Tyson’s heretical planetarium exhibit was based on the theory that there must be lots of things out there the size of Pluto. Brown and Trujillo found some of them, and for the past year and a half, the pressure has been on to decide once and for all which are planets and which are not. 2003 UB313 just upped the ante. But it is like trying to define continent, says Brown. “Some geographers call Australia a continent,” he says, “and some call it a very big island. There is no scientific definition.” It is human nature to put things into categories, but nature rarely cooperates. What, precisely, is the dividing line between a hill and a mountain? A rock and a boulder? A stream and a river?
Most people don’t worry much about such distinctions. With planets, however, it’s different—as Tyson discovered. How do you resolve the problem he created? One idea would be to arbitrarily set the lower limit for a planet at about 2,000 km in diameter, which would let Pluto remain a planet and make 2003 UB313 one as well, but keep the rest of the riffraff out. “Pluto,” says Alan Boss, an astronomer at the Carnegie Institution of Washington and a member of the iau working group, “has historically been considered a planet, and so any definition we adopt really must include it.” Another proposal would drop the limit to 1,000 km, letting Quaoar and Sedna into the club as well.
Yet another idea, favored by Alan Stern of the Southwest Research Institute in Boulder, Colorado, would open the door even wider. By his definition, any object massive enough for gravity to squeeze into a spherical shape is a planet—unless the object orbits a bigger planet, of course. Otherwise, dozens of moons would have to be reclassified as planets. “Defining planets by size is purely arbitrary,” agrees Marsden, who likes Stern’s idea. “The Pluto-crats want to cut things off there, but it’s absurd to say that an object 2,000 km across is a planet and one 1,999 km across isn’t.”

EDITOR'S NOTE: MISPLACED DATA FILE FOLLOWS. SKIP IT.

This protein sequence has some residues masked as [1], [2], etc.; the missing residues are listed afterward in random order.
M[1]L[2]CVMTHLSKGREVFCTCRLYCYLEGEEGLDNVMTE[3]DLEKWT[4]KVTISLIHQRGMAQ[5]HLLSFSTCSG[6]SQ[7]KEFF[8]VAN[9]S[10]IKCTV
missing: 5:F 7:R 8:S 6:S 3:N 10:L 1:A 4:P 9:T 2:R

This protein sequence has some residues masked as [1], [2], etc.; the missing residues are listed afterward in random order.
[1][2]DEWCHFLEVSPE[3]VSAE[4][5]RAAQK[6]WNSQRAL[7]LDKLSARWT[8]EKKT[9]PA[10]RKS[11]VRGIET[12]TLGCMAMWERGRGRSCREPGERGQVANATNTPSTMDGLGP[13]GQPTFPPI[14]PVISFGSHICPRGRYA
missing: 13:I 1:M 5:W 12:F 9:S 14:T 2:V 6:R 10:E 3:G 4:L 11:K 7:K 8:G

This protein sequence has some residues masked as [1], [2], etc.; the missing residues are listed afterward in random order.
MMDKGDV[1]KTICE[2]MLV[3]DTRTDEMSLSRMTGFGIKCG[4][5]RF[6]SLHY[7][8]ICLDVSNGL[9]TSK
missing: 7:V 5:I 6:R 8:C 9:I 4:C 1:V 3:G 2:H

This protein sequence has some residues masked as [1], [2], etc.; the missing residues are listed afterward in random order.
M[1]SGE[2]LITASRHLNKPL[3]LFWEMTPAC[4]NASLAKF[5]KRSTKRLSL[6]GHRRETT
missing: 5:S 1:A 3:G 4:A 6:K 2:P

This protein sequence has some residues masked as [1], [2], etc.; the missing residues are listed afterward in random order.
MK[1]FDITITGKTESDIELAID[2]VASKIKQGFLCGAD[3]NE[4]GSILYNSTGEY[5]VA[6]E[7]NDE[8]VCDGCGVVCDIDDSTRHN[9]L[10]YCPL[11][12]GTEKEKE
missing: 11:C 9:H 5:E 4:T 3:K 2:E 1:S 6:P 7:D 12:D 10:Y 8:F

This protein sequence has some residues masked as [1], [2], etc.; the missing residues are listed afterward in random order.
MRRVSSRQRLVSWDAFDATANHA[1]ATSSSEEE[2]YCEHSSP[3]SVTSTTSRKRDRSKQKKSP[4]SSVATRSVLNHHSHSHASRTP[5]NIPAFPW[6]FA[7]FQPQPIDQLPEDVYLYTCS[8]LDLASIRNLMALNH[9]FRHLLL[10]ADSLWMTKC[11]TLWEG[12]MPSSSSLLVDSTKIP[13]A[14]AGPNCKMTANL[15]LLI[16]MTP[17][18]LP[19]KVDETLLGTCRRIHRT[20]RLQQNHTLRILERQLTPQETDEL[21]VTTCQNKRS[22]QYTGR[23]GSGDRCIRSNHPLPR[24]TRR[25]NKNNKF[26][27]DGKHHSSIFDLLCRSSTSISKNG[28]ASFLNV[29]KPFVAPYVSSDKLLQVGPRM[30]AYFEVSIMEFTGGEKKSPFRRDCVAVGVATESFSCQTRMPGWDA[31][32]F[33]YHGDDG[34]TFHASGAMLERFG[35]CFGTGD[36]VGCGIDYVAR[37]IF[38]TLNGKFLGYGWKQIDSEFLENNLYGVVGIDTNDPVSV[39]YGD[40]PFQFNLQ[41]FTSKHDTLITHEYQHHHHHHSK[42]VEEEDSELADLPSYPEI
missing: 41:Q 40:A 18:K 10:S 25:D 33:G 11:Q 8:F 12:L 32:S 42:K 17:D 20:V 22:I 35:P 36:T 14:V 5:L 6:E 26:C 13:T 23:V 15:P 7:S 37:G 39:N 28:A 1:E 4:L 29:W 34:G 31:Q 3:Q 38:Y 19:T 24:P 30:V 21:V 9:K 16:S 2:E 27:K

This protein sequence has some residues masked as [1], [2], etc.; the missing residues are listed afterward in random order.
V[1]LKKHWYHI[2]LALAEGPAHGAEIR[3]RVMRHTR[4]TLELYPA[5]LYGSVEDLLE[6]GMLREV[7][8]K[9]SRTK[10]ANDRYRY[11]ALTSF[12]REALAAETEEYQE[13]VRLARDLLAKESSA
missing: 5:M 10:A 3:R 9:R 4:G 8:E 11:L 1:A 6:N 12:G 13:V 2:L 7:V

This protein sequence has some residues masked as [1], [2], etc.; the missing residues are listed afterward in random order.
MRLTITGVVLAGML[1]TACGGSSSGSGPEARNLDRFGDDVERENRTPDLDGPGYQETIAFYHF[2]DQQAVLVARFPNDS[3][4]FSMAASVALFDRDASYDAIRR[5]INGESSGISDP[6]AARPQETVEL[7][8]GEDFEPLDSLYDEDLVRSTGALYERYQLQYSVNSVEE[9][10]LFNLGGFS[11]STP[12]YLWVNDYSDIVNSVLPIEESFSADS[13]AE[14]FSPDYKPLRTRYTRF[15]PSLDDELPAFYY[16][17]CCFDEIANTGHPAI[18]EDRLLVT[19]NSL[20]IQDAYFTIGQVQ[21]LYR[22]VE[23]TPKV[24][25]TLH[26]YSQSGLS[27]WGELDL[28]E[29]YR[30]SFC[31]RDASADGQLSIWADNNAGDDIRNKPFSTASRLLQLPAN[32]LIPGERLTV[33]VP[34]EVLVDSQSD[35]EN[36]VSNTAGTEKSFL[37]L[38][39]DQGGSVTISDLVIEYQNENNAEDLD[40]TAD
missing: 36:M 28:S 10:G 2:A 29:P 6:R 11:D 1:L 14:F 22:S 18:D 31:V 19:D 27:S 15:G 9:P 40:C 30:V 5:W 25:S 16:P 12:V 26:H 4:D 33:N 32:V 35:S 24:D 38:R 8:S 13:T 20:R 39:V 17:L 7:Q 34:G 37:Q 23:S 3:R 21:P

The roundness rule would add lots of planets to the solar system in one fell swoop: not just Sedna, Quaoar and 2003 UB313 but also two more icy worlds spotted by Brown and Trujillo—2004 DW, a little bigger than Quaoar, and 2003 EL61, probably about seven-tenths the size of Pluto. The latter made headlines when it was formally announced to the world by Spanish astronomers who, according to Brown, knew where to look because they had used the Internet to tap into his telescope logs (the Spaniards deny the charge). At least five or six asteroids would also qualify, says Marsden. There would probably be two dozen newly designated planets in all.
There’s no telling when the iau might make a decision. It could be as early as the end of this month. But it can’t wait forever; Brown and Trujillo have even more discoveries waiting in the pipeline (they’ve put their logs behind a firewall to keep prying competitors away) and they’re not done yet. Just about all the new worlds have been found by looking even farther outside the plane of the solar system than Pluto’s orbit. “Nobody really expected to see anything way up there,” says Brown. “But based on what we’ve found so far, we expect to find at least two or three more of these.”
Tyson, ever the iconoclast, thinks the word planet should be retired entirely, not just stripped from Pluto. “You tell me something’s a planet,” he says, “then I have to ask you 20 more questions to figure out what it actually is.” As an educator as well as a scientist, though, he is thrilled that the question of planethood has been opened for freewheeling public discussion. “The point,” says Tyson, who is working on a book about the Pluto debacle, “is that the solar system is a lot more interesting than just a list of nine planets.” And thanks to Michael Brown and his associates, that fact is impossible to avoid.